Campus preparing for surge in enrolment of aboriginal students
When Morley resident Alysha Raine stepped foot on Mount Royal University campus in September 2014, she was cautiously optimistic.
A 21-year-old Aboriginal woman from Stoney Nation, Raine was starting her first year in the open studies program at MRU. She was one of 486 aboriginal students on campus, making up 3.6 per cent of the student body.
Raine said there were times she felt isolated. However, she expected to feel like more of a minority than she actually did.
“If I was in AEP (Aboriginal Education Program) classes I would see familiar faces but in GNEDs (general education courses) at first, I felt alone and kind of afraid to speak up.”
Over the next few years, Raine will likely see far more aboriginal students join her on campus. First Nations students represent the highest growing demographic among post-secondary institutions in Alberta, according to John Fisher, the director of the Iniskim Centre at MRU.
“More and more, [aboriginal] students will be coming from Grade 12 to post-secondary and there needs to be that supportive place for them to land,” said Fisher.
Photo by Olivia Condo & Cameron Perrier
He added the aboriginal population in Alberta is about 200,000, of which 15-24 year olds make up 30 per cent.
In an effort to both increase and support indigenous enrolment, MRU is rolling out its Aboriginal Strategic Framework launched a year ago. The goal is to indigenize the entire campus.
Jenny Philbrick, a fourth-year Aboriginal business student and a member of the university’s Aboriginal Steering Committee, had a hand in developing the framework.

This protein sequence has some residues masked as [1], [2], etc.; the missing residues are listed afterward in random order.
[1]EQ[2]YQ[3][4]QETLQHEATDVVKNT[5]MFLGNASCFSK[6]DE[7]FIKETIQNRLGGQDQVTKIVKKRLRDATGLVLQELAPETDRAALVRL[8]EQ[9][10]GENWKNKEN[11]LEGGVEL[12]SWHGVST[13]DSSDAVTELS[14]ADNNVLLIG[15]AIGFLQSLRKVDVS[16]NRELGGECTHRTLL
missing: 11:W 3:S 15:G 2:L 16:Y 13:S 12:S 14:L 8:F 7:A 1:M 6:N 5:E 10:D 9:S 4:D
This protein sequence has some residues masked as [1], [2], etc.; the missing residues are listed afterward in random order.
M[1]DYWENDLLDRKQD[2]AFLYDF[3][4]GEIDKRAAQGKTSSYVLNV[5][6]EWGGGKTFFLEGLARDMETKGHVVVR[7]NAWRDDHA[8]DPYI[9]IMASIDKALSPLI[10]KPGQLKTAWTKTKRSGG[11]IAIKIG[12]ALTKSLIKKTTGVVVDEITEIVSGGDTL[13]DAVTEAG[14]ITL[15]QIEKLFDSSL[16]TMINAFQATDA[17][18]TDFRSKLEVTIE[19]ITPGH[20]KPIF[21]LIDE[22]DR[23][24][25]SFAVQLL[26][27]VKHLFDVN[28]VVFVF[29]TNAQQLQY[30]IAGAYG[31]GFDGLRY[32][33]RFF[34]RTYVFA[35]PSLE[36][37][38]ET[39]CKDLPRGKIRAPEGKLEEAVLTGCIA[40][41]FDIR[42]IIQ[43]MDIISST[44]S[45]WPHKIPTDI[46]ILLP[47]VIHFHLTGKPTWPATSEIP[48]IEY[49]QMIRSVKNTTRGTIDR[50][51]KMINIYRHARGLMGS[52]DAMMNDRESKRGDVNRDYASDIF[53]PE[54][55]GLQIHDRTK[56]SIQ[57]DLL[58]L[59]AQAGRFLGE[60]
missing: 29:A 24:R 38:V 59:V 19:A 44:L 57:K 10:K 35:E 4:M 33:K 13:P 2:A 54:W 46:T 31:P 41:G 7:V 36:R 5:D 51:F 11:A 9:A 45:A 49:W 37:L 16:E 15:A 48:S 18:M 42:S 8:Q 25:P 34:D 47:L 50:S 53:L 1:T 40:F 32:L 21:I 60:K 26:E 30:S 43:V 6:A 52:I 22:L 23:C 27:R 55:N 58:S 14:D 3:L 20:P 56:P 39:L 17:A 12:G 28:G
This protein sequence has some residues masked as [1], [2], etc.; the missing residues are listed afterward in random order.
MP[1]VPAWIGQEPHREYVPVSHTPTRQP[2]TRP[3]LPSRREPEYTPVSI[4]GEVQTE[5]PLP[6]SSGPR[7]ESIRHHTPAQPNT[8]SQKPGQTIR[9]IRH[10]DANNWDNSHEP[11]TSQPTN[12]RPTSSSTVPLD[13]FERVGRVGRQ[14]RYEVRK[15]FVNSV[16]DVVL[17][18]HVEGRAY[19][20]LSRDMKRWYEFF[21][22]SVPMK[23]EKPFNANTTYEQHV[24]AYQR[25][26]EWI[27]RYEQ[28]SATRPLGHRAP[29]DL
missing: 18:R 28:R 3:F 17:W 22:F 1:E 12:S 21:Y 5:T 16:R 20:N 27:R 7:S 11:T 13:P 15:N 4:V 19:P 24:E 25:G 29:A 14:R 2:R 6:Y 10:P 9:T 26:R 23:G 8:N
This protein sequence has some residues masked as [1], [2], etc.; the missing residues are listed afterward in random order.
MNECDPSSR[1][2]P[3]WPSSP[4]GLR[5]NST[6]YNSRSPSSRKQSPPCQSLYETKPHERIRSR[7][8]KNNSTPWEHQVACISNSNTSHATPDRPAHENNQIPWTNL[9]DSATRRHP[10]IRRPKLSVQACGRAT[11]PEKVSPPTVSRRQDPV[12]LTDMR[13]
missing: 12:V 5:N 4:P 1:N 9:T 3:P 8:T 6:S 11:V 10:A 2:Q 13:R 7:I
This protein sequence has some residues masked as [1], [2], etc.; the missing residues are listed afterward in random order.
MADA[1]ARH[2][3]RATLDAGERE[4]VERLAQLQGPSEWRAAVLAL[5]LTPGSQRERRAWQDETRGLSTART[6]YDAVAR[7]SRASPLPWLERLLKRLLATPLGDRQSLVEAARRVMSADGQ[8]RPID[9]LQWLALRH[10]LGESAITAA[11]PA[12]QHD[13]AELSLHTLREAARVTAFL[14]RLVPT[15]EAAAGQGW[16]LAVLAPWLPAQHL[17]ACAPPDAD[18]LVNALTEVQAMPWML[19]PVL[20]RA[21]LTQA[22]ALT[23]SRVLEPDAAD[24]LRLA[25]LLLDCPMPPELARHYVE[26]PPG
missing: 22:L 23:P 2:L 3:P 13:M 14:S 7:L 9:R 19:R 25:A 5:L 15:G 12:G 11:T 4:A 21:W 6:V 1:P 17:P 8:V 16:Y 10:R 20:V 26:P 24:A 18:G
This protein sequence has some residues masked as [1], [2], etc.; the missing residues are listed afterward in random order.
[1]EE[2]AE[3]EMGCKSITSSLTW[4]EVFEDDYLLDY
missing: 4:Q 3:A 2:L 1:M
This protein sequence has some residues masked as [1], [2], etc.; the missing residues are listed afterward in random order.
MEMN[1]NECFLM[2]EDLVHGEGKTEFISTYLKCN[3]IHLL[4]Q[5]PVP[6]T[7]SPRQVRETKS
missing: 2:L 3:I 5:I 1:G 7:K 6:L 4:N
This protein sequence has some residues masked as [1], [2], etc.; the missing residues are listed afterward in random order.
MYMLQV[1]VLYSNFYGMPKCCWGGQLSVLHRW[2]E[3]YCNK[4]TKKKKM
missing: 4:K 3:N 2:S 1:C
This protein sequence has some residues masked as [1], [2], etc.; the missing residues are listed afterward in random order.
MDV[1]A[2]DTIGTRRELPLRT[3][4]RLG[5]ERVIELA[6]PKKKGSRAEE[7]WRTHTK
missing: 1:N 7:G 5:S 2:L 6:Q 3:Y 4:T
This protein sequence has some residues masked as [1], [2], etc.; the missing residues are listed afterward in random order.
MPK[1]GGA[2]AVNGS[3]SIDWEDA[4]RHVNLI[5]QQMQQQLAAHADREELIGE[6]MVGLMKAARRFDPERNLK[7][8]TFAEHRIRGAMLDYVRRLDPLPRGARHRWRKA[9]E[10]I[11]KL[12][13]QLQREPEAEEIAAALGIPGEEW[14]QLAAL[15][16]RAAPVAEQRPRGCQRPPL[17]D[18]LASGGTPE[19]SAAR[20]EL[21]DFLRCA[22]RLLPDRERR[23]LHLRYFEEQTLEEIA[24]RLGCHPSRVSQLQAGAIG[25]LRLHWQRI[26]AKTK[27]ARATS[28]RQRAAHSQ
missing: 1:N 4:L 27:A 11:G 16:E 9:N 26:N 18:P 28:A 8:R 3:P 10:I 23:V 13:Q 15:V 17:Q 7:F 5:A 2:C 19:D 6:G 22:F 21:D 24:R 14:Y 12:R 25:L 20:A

“I see this framework and strategies bringing more pride to aboriginal people, making Mount Royal more accepting and I just see it as a brighter future for my children to come here and be proud of who they are,” Philbrick said.
Out of the framework comes a 5-year action plan. The main goals include increasing the number of aboriginal students, employing more aboriginal faculty, showcasing indigenous artwork on campus, and developing courses that cater to more specific aspects of aboriginal history and culture.
The Iniskim Centre provides financial, academic, and emotional support to everyone at MRU but specifically caters to the university’s aboriginal student population.
Iniskim will be the launchpad for these changes with an increase in “all-welcome” activities including weekly smudge ceremonies.
Raine welcomes plans to increase the centre’s visibility.
“There are a lot of people that pass by Iniskim who have no idea what it is,” she said. “It’s a good small community but we feel isolated and cut off from the rest of the Mount Royal community right now.”
Philbrick adds to that, explaining that it is not just about inspiring aboriginal students.
“I want to see more non-aboriginals coming into aboriginal culture and be more open-minded and learn more. I don’t think learning hurts anybody.”
Raine agrees with Philbrick, and explains that more classes for non-aboriginal students are a good place from which to launch.
“When you’re in an indigenous studies class, it’s such a specialized category. There is a preconceived notion about the class and the purpose it serves,” Raine said. “There needs to be more to choose from, for everyone.”
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